The Theological Basis For The Prohibition Of Images In The Old Testament -- By: Edward M. Curtis

Journal: Journal of the Evangelical Theological Society
Volume: JETS 28:3 (Sep 1985)
Article: The Theological Basis For The Prohibition Of Images In The Old Testament
Author: Edward M. Curtis


The Theological Basis For The Prohibition Of
Images In The Old Testament

Edward M. Curtis*

As one examines the Biblical data concerning images, he encounters a consistent emphasis on the absolute prohibition of images. The prohibition1 is found as a part of the Ten Commandments in Exod 20:4: “You shall not make for yourselves an image (pesel), or any likeness (tĕmûnâ) of that which is in heaven above or of that which is on the earth below or of that which is in the waters beneath the earth.” This commandment appears to be a primary basis for the evaluations of the kings of Judah and Israel in the historical books2 and for the pronouncements by the prophets that Israel and Judah have violated the covenant with Yahweh by following other gods and worshiping idols.3

The prohibition of images most likely forms a significant basis for the contempt with which the prophets viewed images. This contempt is reflected in numerous descriptions of images similar to that of Jer 10:3b–5a: “It is wood cut from the forest, a work made by hands of a craftsman with a cutting tool. They decorate it with silver and gold; with nails and hammers they secure them so that they will not totter. They are like a scarecrow in a cucumber field; they do not speak; they must indeed be carried, because they cannot walk.” This ridicule of images frequently emphasizes the fact that the image was made by a craftsman, and since it is the work of man’s hands it is not God.4 Many passages also emphasize the fact that unlike Yahweh the images are impotent and lifeless; they cannot hear; they cannot stand; they cannot come to help in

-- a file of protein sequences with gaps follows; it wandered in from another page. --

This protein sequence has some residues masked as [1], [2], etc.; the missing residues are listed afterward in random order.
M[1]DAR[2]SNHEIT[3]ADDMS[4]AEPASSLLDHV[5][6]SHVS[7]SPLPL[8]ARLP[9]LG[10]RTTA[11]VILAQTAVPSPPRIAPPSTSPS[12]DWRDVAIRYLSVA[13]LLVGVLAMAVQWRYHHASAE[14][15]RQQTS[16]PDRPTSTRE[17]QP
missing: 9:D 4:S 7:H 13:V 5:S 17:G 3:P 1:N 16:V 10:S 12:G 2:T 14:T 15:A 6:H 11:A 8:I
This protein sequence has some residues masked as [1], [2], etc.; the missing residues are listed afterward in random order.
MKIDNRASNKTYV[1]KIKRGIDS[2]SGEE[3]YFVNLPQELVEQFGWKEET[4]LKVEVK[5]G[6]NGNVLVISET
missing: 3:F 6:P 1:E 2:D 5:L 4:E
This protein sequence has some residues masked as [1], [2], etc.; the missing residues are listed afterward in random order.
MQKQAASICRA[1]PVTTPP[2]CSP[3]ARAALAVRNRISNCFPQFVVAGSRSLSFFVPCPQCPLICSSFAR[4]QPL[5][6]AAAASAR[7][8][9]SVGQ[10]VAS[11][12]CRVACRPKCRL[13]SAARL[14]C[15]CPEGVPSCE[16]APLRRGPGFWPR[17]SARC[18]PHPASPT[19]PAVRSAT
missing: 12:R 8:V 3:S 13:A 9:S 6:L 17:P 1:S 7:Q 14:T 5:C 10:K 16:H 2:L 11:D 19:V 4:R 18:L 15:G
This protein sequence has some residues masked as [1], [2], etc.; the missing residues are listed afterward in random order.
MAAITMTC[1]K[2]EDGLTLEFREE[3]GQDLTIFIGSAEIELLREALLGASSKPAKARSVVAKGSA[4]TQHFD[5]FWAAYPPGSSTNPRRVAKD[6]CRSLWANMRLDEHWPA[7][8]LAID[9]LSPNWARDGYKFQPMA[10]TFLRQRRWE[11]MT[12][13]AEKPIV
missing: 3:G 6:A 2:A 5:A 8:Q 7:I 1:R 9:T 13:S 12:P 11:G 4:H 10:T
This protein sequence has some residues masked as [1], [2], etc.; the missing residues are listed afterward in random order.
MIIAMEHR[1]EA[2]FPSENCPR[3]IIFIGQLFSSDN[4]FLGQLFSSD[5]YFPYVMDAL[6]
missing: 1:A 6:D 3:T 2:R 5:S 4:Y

*Edward Curtis is associate professor of Biblical studies at Biola University in La Mirada, California·

response to the cries for help from their people.5

The strongly negative attitude toward images throughout the Hebrew Bible is also reflected in several of the words used to describe images. Many of the words used for images (such as pesel, massēkâ, nesek, ʾāṣāb, etc.) appear to be simply descriptive of the physical nature of the image.6 Several words used to describe images show the extremely negative attitude of the Biblical ...

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